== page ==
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Shade of the Raintree: The Life and Death of Ross Lockridge, Jr. Hardcover – April 1, 1994

4.5 out of 5 stars 10 customer reviews

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Editorial Reviews

From Publishers Weekly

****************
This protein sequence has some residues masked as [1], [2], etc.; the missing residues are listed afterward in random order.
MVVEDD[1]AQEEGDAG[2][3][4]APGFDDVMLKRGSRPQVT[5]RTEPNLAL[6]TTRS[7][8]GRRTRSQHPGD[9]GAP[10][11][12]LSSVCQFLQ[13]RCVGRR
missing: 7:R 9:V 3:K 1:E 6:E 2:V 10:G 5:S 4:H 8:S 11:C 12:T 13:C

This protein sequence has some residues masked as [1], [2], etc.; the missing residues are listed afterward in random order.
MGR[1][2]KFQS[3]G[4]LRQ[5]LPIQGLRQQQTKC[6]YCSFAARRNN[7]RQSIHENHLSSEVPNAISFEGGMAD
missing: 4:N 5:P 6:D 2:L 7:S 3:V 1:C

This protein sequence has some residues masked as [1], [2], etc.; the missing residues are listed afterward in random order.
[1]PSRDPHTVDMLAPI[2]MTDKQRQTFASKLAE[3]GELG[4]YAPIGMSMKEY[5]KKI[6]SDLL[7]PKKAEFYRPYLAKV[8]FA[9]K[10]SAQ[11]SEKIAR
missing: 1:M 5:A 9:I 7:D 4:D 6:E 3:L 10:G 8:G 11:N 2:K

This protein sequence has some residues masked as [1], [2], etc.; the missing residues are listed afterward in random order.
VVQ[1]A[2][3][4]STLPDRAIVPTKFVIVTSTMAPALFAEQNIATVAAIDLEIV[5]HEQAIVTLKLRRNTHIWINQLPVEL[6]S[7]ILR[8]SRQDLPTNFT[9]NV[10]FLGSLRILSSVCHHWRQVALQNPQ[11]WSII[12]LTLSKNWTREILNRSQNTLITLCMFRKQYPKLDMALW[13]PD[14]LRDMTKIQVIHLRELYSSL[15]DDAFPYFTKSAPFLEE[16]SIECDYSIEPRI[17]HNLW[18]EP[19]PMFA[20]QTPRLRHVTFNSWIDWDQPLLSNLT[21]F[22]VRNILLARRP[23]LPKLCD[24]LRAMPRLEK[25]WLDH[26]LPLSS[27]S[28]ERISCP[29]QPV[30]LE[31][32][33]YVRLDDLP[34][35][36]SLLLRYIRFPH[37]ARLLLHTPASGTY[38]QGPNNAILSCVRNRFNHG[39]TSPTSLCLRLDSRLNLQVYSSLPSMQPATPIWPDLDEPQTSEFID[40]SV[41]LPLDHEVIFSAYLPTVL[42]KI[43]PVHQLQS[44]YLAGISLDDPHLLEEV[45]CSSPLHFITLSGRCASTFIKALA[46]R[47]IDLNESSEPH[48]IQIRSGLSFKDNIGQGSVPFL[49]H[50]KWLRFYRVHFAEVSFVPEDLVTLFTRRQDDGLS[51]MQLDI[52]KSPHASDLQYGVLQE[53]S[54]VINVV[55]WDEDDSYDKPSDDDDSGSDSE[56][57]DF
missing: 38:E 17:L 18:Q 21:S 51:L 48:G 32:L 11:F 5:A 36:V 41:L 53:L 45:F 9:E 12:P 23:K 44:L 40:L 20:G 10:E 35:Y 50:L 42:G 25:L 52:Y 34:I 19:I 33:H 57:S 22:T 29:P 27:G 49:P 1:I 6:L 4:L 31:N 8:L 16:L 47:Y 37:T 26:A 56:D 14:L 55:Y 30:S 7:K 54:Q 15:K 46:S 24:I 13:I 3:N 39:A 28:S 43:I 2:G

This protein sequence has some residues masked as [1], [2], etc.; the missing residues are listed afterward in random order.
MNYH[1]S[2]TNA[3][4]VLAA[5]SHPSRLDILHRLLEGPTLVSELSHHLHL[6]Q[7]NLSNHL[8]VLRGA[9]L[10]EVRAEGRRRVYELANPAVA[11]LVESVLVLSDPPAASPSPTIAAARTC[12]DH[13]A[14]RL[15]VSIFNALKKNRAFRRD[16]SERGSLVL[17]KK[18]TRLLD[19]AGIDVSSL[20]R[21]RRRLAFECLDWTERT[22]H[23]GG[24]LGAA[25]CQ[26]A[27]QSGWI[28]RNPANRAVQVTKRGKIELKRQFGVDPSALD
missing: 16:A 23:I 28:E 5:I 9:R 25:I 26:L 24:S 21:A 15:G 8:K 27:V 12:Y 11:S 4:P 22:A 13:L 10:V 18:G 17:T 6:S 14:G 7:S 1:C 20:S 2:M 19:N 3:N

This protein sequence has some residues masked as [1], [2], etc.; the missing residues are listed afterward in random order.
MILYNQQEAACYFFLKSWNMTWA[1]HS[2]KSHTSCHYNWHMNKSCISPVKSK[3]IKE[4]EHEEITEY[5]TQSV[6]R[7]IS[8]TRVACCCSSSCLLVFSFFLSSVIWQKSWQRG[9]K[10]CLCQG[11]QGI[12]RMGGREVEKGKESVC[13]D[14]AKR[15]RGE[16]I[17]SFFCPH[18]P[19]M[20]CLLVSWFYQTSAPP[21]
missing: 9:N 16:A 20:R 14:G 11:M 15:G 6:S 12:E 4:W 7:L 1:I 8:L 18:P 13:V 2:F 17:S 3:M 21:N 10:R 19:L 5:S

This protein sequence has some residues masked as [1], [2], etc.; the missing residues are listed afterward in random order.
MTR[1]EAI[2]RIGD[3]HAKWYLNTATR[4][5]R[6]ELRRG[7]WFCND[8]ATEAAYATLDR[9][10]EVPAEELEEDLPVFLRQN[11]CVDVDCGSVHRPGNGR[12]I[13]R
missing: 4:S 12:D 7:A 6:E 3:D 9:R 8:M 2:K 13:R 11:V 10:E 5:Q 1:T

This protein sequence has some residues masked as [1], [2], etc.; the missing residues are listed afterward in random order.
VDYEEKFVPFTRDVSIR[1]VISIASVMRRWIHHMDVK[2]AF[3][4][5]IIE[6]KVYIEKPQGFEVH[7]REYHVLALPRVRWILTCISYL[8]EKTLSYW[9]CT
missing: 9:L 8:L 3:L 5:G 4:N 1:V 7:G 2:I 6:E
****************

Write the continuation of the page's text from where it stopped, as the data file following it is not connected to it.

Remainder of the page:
Raintree County , a first novel published in 1948 by Houghton Mifflin, was a sensation. It won the $150,000 MGM novel prize, was a Main Selection of the Book-of-the-Month Club and topped the bestseller lists. Three months after its publication, its 33-year-old author Ross Lockridge Jr. killed himself. His son, who was only five-years-old at his father's death, here brings a new perspective to the tragedy. The family saved everything written to and by Ross Jr., even the novelist's student notes secretly exchanged in high school classrooms. The younger Lockridge thus draws on a wealth of family letters, diaries and, most importantly, on Raintree County itself in depicting his father as a man whose faith in himself as a writer wavered until he could no longer handle the stress of actual publication. The novelist grew up and remained in Indiana; his father Ross Sr. was a local historian, his mother Elsie a strong and supportive presence. Ross Jr.'s wife Vernice bore his four children, typed the more than 2000 manuscript pages of Raintree County and desperately tried to stave off his depression. His son, who teaches Romantic literature at New York University, is a passionate admirer of his father's novel though he struggles valiantly to approach it objectively. One senses that the novelist would be proud of his son: he has created a full portrait of life in the Midwest between the wars and of the collision of depression and the creative mind. It remains to be seen whether this insightful and affectionate biography will bring his father's novel a new audience. Now out of print, Raintree County will be reissued in paperback by Penguin simultaneously with the publication of this biography.